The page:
People well versed with the art of negotiations and decision making, would appreciate that when the delicate equilibrium of power within the units of tripartite system is titled, it results in a lopsided and tyrannical decision making body. If the appointing committee is unable to select members in a non partisan fashion without unreasonable and unbalanced interference from head of government, the resulting members of the Lokpal may not be able to carry out its functions in a fair manner.
Unsurprisingly, the AAP rebuttal regarding this takes the debate on a completely different tangent. They take cognizance of the Supreme Court ruling on the NJAC case and take a myopic position that “eminent person” was an ambiguous term and open to misuse.
AAP failed to notice that the NJAC Amendment failed to categorically impose any qualifications on the “eminent member” which became the bone of contention whereas, the old Jan Lokpal Bill clarifies the qualifications of such eminent members as “retired judges of SC/HC, retired Chief of Army, Navy, Airforce, retired chief secretaries/principal secretaries to the govt, retired vice-chancellors, retired CEC/CIC/CAG, retired members of UPSC, retired secretaries to the Government of India”.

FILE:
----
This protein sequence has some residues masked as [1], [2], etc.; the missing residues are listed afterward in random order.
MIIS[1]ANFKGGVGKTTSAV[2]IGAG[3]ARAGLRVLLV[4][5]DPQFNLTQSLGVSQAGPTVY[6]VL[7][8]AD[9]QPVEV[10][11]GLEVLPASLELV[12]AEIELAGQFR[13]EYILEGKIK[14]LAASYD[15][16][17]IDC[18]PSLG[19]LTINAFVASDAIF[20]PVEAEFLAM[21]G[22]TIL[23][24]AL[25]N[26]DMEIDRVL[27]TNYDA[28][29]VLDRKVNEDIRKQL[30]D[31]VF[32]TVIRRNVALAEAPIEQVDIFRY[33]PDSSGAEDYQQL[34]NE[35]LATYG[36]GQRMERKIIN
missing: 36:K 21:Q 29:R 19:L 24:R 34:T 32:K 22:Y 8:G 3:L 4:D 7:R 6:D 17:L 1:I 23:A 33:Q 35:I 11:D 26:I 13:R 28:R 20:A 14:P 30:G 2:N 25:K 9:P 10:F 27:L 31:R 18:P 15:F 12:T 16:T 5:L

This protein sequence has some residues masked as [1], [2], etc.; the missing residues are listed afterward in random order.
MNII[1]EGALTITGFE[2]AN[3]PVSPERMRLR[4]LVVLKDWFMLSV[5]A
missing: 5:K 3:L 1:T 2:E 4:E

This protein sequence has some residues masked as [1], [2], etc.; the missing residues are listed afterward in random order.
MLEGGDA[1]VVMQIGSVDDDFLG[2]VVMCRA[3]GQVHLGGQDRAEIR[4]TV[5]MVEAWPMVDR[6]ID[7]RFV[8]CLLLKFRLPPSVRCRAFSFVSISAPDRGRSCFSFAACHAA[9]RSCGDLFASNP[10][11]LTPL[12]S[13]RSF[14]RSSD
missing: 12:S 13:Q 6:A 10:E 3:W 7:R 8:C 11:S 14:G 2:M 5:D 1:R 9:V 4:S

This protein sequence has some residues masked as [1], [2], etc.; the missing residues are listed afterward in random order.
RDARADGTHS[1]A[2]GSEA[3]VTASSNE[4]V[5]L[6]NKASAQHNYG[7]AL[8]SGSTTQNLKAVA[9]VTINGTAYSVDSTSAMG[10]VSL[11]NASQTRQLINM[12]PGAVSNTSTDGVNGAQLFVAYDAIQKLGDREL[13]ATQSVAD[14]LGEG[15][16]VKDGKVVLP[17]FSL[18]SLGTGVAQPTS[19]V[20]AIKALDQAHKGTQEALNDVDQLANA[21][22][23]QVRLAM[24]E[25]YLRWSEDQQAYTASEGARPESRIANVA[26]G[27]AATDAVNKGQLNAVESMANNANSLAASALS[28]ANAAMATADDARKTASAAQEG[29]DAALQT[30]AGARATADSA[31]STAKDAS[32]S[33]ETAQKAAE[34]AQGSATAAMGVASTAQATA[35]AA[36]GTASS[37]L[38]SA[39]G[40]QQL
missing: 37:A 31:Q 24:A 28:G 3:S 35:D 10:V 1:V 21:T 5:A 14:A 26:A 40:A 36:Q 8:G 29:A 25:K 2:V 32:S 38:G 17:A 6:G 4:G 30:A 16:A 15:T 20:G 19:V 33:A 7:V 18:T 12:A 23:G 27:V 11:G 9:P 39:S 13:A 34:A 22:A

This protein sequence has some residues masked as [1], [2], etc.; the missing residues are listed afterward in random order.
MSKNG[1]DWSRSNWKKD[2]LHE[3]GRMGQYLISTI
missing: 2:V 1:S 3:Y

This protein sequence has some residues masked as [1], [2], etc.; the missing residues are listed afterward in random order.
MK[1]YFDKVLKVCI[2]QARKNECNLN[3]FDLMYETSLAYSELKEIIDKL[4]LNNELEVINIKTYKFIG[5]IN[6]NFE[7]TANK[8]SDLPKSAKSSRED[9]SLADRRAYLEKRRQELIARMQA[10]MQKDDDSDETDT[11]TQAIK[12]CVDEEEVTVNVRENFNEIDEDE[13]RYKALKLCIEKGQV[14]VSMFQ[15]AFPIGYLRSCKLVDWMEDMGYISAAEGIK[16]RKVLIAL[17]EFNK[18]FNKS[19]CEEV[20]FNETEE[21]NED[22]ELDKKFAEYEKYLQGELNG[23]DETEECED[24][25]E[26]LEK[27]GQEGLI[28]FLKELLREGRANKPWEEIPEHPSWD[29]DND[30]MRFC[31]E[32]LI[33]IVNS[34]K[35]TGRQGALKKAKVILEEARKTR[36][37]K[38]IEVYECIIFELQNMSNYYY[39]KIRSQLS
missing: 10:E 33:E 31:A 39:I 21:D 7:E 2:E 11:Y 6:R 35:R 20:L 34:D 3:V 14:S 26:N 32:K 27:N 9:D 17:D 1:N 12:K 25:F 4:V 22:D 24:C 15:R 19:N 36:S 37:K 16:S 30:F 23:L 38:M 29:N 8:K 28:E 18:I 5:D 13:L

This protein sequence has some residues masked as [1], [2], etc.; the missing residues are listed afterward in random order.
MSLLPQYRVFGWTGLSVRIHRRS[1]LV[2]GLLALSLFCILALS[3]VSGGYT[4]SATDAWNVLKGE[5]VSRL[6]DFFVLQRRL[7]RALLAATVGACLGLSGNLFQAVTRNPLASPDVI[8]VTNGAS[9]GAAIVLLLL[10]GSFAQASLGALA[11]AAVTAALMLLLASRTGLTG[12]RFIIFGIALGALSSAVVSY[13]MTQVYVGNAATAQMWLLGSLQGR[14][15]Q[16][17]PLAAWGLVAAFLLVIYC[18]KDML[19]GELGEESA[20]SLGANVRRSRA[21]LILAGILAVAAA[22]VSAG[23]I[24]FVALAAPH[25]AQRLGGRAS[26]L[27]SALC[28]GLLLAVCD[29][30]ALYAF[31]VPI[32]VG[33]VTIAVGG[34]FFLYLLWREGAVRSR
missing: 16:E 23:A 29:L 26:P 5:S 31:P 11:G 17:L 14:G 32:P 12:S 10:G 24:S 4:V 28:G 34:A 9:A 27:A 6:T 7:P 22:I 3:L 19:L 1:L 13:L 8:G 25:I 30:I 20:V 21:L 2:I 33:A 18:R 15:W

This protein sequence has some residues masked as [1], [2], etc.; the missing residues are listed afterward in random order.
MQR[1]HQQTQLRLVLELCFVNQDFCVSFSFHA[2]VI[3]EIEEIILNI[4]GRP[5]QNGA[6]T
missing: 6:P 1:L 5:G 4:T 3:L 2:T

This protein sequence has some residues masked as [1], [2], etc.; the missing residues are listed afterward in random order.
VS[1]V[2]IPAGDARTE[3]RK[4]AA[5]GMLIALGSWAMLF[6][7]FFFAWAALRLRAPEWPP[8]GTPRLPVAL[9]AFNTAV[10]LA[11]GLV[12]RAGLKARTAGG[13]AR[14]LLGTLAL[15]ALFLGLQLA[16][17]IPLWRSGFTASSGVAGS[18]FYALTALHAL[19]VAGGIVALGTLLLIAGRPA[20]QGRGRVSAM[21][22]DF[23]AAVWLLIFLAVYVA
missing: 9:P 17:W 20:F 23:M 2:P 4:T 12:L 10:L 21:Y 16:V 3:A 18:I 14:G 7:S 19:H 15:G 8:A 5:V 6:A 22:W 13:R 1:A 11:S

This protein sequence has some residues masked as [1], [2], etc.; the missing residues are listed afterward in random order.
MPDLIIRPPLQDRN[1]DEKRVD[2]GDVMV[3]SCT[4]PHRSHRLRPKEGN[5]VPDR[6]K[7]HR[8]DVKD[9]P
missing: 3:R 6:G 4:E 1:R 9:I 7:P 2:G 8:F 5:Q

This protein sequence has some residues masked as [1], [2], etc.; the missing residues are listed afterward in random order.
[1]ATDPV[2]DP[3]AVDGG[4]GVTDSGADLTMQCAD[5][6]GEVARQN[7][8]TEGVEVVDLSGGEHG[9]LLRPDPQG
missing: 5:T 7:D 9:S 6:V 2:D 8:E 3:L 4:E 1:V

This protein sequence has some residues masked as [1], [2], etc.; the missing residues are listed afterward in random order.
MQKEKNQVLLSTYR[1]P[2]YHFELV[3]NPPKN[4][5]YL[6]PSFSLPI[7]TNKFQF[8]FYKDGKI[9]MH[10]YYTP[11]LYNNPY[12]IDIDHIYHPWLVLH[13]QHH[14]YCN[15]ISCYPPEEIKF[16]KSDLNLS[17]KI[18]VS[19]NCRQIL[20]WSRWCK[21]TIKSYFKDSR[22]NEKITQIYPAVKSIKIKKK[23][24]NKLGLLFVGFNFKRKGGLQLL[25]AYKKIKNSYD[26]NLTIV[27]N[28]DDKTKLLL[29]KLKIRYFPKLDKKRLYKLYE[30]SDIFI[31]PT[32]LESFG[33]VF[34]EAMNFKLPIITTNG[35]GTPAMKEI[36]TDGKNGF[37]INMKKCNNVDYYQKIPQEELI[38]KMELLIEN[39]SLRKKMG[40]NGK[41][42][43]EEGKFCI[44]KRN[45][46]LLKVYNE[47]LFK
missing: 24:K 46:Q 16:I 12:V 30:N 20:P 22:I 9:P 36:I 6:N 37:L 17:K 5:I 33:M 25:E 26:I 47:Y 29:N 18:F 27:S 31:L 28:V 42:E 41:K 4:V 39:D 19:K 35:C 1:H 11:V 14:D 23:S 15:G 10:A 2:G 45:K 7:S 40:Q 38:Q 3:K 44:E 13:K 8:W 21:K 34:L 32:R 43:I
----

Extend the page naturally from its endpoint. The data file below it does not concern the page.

What the AAP further ignores is that the NJAC judgement’s ratio was on the basis that one ex officio member was from the executive and by virtue of the presence of the member of the executive, the independence of judiciary which is a part of the basic structure would be sabotaged.
Without affirming the otherwise questionable position of the Supreme Court in the judgment, the situation of the Jan Lokpal Bill and its appointees is far different from the appointment of the Judges within the Constitutional setup.